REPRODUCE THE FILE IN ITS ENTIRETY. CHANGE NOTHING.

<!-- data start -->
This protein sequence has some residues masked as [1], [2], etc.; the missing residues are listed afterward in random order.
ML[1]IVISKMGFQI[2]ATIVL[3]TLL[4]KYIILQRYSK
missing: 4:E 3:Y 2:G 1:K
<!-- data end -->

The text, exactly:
This protein sequence has some residues masked as [1], [2], etc.; the missing residues are listed afterward in random order.
ML[1]IVISKMGFQI[2]ATIVL[3]TLL[4]KYIILQRYSK
missing: 4:E 3:Y 2:G 1:K